• Cultural or regional significance

​What kinds of symptoms do patients experience before receiving treatment?

Patients in need of a thyroidectomy often present with a small thyroid growth (nodule or cyst), a thyroid gland that is so overactive it is dangerous (thyrotoxicosis), cancer of the thyroid, noncancerous (benign) tumors of the thyroid that are causing symptoms, or thyroid swelling (nontoxic goiter) that makes it hard to breathe or swallow. Patients in need of thyroid surgery often present with nervousness, anxiety, rapid heartbeat, hand tremor, excessive sweating, weight loss, and sleep problems, among other symptoms.

​What is the impact on patients’ lives of living with these conditions?

The thyroid gland is an organ located in the front of your neck that releases hormones that control your metabolism (the way your body uses energy), breathing, heart rate, nervous system, weight, body temperature, and many other functions in the body. When the thyroid gland is overactive (hyperthyroidism) the body’s processes speed up and you may experience nervousness, anxiety, rapid heartbeat, hand tremor, excessive sweating, weight loss, and sleep problems, among other symptoms.

What cultural or regional factors affect the treatment of these conditions?

Thyroid disorders are relatively common in the African continent. Iodine deficiency, although still the commonly documented cause of thyroid disorders in Africa, is not as rampant as it used to be. There is a compelling need to set up thyroid disorder registries in order to determine not only the scope of the burden of these disorders, but also to document changing trends, if any, especially given the background of widespread iodization programs. Thyroid cancer is the most common endocrine cancer, and its incidence has continuously increased in the last three decades all over the world. This trend is present on every continent except Africa, where detection is possibly insufficient.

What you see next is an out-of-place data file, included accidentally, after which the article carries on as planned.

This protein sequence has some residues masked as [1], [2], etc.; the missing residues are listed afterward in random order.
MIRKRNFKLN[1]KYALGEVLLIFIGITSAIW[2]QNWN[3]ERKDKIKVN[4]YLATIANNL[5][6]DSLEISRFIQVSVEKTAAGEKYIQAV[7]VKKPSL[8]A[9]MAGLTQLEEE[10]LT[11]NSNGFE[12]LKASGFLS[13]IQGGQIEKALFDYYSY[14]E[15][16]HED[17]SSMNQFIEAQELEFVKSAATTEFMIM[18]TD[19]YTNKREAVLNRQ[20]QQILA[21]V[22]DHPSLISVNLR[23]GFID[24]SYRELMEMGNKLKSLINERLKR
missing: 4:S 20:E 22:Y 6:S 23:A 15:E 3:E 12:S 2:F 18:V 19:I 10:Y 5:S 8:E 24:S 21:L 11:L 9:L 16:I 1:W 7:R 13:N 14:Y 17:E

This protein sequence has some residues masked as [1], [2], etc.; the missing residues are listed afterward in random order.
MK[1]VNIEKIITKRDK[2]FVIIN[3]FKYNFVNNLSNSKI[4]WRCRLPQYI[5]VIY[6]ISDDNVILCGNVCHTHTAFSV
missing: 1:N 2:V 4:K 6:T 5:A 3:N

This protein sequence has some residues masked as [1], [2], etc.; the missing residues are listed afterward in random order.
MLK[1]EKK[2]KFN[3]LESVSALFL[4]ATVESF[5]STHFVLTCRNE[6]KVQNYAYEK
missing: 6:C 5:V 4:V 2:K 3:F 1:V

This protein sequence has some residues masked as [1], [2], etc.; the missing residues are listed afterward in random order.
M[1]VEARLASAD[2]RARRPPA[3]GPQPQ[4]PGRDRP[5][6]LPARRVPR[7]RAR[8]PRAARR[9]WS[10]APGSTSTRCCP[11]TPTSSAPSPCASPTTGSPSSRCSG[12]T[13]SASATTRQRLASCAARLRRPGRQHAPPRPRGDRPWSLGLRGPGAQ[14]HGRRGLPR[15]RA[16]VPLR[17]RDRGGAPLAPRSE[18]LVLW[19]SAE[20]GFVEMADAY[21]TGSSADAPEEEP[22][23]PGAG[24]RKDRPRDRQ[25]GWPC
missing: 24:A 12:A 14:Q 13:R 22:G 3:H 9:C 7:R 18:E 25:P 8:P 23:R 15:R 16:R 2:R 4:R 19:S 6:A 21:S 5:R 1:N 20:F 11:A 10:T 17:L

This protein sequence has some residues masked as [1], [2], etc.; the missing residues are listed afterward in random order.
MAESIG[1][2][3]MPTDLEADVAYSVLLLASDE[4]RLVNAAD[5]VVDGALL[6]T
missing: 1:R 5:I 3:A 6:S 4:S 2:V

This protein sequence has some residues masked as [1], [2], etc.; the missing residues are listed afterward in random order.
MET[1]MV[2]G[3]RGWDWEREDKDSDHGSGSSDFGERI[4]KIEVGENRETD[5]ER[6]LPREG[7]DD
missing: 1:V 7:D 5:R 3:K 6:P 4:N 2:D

• Process
  • Impact on patient's life
  • Risks and side-effects
  • Accessibility
  • Alternatives

What does the treatment process look like?

Thyroid surgery takes approximately 3-8 hours depending on the patient. Patients will stay in the hospital for a maximum of 6-8 weeks or as needed for recovery. A patient will usually have one follow-up appointment in six weeks.

What is the impact of this treatment on the patient’s life?

In cases involving thyroid cancer, the surgery is the patient’s best chance of preventing the spread of cancer and saving the patient’s life. For hyperthyroidism, the treatment helps stabilize the hormones that regulate metabolism and effectively treat some of the symptoms that the patient presents with such as rapid heartbeat, anxiety etc.

What potential side effects or risks come with this treatment?

Thyroid surgery is often 90% curative if diagnosis happens early. For benign tumors and hyperthyroidism, the surgery is more than 90% curative. The surgery comes with few risks.

How accessible is treatment in the area? What is the typical journey like for a patient to receive care?